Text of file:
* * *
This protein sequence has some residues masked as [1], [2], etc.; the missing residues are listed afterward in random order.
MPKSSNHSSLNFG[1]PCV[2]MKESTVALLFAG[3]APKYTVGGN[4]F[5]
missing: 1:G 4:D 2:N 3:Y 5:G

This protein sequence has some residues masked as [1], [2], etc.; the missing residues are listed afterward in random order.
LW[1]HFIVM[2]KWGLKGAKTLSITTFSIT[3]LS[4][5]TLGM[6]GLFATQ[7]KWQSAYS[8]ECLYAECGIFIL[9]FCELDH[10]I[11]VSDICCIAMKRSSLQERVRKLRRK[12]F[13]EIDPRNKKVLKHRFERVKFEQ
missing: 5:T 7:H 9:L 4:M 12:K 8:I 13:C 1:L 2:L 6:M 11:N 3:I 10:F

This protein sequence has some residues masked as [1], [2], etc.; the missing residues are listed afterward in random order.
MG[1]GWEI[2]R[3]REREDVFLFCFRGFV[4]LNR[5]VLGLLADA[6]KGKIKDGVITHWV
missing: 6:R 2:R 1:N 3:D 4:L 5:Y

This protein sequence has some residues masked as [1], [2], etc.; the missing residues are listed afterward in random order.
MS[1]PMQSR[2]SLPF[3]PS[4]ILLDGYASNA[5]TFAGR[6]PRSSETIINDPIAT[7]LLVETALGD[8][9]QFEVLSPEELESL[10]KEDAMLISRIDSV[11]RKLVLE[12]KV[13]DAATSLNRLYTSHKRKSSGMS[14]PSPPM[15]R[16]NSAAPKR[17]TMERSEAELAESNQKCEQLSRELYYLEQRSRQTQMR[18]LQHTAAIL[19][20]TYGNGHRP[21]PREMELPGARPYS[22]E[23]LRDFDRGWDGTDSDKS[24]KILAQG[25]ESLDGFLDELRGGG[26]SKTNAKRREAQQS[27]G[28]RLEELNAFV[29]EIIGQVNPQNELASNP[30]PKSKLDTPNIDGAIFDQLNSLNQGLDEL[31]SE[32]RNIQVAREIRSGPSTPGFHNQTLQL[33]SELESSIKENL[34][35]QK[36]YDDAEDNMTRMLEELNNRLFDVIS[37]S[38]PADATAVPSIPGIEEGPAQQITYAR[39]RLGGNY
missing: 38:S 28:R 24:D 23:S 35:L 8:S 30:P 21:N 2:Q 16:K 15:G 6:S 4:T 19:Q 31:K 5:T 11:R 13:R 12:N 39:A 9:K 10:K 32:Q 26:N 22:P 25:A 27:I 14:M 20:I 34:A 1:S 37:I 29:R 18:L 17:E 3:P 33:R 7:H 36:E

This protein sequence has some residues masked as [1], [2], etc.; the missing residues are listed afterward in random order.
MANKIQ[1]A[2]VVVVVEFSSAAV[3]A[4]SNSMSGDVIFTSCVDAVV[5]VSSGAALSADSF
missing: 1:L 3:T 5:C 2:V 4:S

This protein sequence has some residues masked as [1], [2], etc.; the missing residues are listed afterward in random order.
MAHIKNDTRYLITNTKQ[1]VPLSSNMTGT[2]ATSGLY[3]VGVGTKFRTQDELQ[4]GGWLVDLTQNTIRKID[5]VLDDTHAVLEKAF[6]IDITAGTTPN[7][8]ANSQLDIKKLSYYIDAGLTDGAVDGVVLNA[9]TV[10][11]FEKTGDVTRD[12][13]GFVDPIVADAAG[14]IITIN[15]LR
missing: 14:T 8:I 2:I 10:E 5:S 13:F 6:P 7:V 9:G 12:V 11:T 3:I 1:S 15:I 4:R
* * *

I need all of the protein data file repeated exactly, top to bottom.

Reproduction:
This protein sequence has some residues masked as [1], [2], etc.; the missing residues are listed afterward in random order.
MPKSSNHSSLNFG[1]PCV[2]MKESTVALLFAG[3]APKYTVGGN[4]F[5]
missing: 1:G 4:D 2:N 3:Y 5:G

This protein sequence has some residues masked as [1], [2], etc.; the missing residues are listed afterward in random order.
LW[1]HFIVM[2]KWGLKGAKTLSITTFSIT[3]LS[4][5]TLGM[6]GLFATQ[7]KWQSAYS[8]ECLYAECGIFIL[9]FCELDH[10]I[11]VSDICCIAMKRSSLQERVRKLRRK[12]F[13]EIDPRNKKVLKHRFERVKFEQ
missing: 5:T 7:H 9:L 4:M 12:K 8:I 13:C 1:L 2:L 6:M 11:N 3:I 10:F

This protein sequence has some residues masked as [1], [2], etc.; the missing residues are listed afterward in random order.
MG[1]GWEI[2]R[3]REREDVFLFCFRGFV[4]LNR[5]VLGLLADA[6]KGKIKDGVITHWV
missing: 6:R 2:R 1:N 3:D 4:L 5:Y

This protein sequence has some residues masked as [1], [2], etc.; the missing residues are listed afterward in random order.
MS[1]PMQSR[2]SLPF[3]PS[4]ILLDGYASNA[5]TFAGR[6]PRSSETIINDPIAT[7]LLVETALGD[8][9]QFEVLSPEELESL[10]KEDAMLISRIDSV[11]RKLVLE[12]KV[13]DAATSLNRLYTSHKRKSSGMS[14]PSPPM[15]R[16]NSAAPKR[17]TMERSEAELAESNQKCEQLSRELYYLEQRSRQTQMR[18]LQHTAAIL[19][20]TYGNGHRP[21]PREMELPGARPYS[22]E[23]LRDFDRGWDGTDSDKS[24]KILAQG[25]ESLDGFLDELRGGG[26]SKTNAKRREAQQS[27]G[28]RLEELNAFV[29]EIIGQVNPQNELASNP[30]PKSKLDTPNIDGAIFDQLNSLNQGLDEL[31]SE[32]RNIQVAREIRSGPSTPGFHNQTLQL[33]SELESSIKENL[34][35]QK[36]YDDAEDNMTRMLEELNNRLFDVIS[37]S[38]PADATAVPSIPGIEEGPAQQITYAR[39]RLGGNY
missing: 38:S 28:R 24:D 23:S 35:L 8:S 30:P 21:N 2:Q 16:K 15:G 6:S 4:T 19:Q 31:K 5:T 11:R 13:R 12:N 39:A 9:K 10:K 32:Q 26:N 22:P 25:A 27:I 14:M 20:I 34:A 1:S 37:I 29:R 18:L 17:E 3:P 33:R 7:H 36:E

This protein sequence has some residues masked as [1], [2], etc.; the missing residues are listed afterward in random order.
MANKIQ[1]A[2]VVVVVEFSSAAV[3]A[4]SNSMSGDVIFTSCVDAVV[5]VSSGAALSADSF
missing: 1:L 3:T 5:C 2:V 4:S

This protein sequence has some residues masked as [1], [2], etc.; the missing residues are listed afterward in random order.
MAHIKNDTRYLITNTKQ[1]VPLSSNMTGT[2]ATSGLY[3]VGVGTKFRTQDELQ[4]GGWLVDLTQNTIRKID[5]VLDDTHAVLEKAF[6]IDITAGTTPN[7][8]ANSQLDIKKLSYYIDAGLTDGAVDGVVLNA[9]TV[10][11]FEKTGDVTRD[12][13]GFVDPIVADAAG[14]IITIN[15]LR
missing: 14:T 8:I 2:I 10:E 5:S 13:F 6:P 7:V 9:G 12:V 11:T 3:I 1:S 15:I 4:R